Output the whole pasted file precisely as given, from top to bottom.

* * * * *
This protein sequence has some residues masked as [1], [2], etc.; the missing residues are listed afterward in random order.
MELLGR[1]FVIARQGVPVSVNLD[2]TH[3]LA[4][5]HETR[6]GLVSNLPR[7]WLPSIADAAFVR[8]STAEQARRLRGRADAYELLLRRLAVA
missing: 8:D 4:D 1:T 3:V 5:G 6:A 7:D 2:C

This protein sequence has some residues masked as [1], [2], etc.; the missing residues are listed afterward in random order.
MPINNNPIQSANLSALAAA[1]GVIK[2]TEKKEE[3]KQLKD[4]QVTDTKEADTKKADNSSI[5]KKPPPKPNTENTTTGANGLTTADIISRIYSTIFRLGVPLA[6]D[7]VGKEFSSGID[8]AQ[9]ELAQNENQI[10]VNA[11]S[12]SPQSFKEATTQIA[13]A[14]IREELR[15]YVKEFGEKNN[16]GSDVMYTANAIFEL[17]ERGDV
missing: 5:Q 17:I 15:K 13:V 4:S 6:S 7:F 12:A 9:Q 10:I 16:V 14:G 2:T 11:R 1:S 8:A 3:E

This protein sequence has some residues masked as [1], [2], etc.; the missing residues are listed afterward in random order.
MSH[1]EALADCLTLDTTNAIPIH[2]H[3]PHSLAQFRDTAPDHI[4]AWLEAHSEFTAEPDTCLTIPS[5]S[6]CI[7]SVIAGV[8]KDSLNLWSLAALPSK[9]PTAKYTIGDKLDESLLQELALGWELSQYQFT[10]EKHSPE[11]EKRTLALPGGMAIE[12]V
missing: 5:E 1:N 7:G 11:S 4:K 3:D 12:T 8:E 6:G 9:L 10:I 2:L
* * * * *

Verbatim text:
This protein sequence has some residues masked as [1], [2], etc.; the missing residues are listed afterward in random order.
MELLGR[1]FVIARQGVPVSVNLD[2]TH[3]LA[4][5]HETR[6]GLVSNLPR[7]WLPSIADAAFVR[8]STAEQARRLRGRADAYELLLRRLAVA
missing: 8:D 4:D 1:T 3:V 5:G 6:A 7:D 2:C

This protein sequence has some residues masked as [1], [2], etc.; the missing residues are listed afterward in random order.
MPINNNPIQSANLSALAAA[1]GVIK[2]TEKKEE[3]KQLKD[4]QVTDTKEADTKKADNSSI[5]KKPPPKPNTENTTTGANGLTTADIISRIYSTIFRLGVPLA[6]D[7]VGKEFSSGID[8]AQ[9]ELAQNENQI[10]VNA[11]S[12]SPQSFKEATTQIA[13]A[14]IREELR[15]YVKEFGEKNN[16]GSDVMYTANAIFEL[17]ERGDV
missing: 5:Q 17:I 15:K 13:V 4:S 6:S 7:F 12:A 9:Q 10:I 16:V 14:G 2:T 11:R 1:S 8:A 3:E

This protein sequence has some residues masked as [1], [2], etc.; the missing residues are listed afterward in random order.
MSH[1]EALADCLTLDTTNAIPIH[2]H[3]PHSLAQFRDTAPDHI[4]AWLEAHSEFTAEPDTCLTIPS[5]S[6]CI[7]SVIAGV[8]KDSLNLWSLAALPSK[9]PTAKYTIGDKLDESLLQELALGWELSQYQFT[10]EKHSPE[11]EKRTLALPGGMAIE[12]V
missing: 5:E 1:N 7:G 11:S 4:K 3:D 12:T 8:E 6:G 9:L 10:I 2:L